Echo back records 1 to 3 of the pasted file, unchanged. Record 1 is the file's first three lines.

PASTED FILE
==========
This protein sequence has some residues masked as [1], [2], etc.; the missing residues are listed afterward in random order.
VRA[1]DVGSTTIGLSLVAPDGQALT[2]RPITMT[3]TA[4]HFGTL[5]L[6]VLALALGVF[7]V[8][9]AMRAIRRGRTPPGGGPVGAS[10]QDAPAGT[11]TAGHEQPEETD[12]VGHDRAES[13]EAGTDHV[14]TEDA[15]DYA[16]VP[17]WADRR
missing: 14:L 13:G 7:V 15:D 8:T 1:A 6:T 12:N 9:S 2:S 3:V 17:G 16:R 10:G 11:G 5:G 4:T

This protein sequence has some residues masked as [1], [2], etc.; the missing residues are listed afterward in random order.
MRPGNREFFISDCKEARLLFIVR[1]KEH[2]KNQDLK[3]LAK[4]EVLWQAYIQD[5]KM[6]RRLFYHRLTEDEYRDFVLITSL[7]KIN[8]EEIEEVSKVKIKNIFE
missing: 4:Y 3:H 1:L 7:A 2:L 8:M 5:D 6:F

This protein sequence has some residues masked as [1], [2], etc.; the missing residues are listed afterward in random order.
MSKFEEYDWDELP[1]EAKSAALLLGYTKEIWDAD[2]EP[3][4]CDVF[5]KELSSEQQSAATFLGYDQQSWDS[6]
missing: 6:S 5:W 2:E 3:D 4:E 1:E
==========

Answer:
This protein sequence has some residues masked as [1], [2], etc.; the missing residues are listed afterward in random order.
VRA[1]DVGSTTIGLSLVAPDGQALT[2]RPITMT[3]TA[4]HFGTL[5]L[6]VLALALGVF[7]V[8][9]AMRAIRRGRTPPGGGPVGAS[10]QDAPAGT[11]TAGHEQPEETD[12]VGHDRAES[13]EAGTDHV[14]TEDA[15]DYA[16]VP[17]WADRR
missing: 14:L 13:G 7:V 15:D 8:T 1:A 6:T 12:N 9:S 2:S 3:V 17:G 16:R 10:G 11:G 5:G 4:T

This protein sequence has some residues masked as [1], [2], etc.; the missing residues are listed afterward in random order.
MRPGNREFFISDCKEARLLFIVR[1]KEH[2]KNQDLK[3]LAK[4]EVLWQAYIQD[5]KM[6]RRLFYHRLTEDEYRDFVLITSL[7]KIN[8]EEIEEVSKVKIKNIFE
missing: 4:Y 3:H 1:L 7:A 2:L 8:M 5:D 6:F

This protein sequence has some residues masked as [1], [2], etc.; the missing residues are listed afterward in random order.
MSKFEEYDWDELP[1]EAKSAALLLGYTKEIWDAD[2]EP[3][4]CDVF[5]KELSSEQQSAATFLGYDQQSWDS[6]
missing: 6:S 5:W 2:E 3:D 4:E 1:E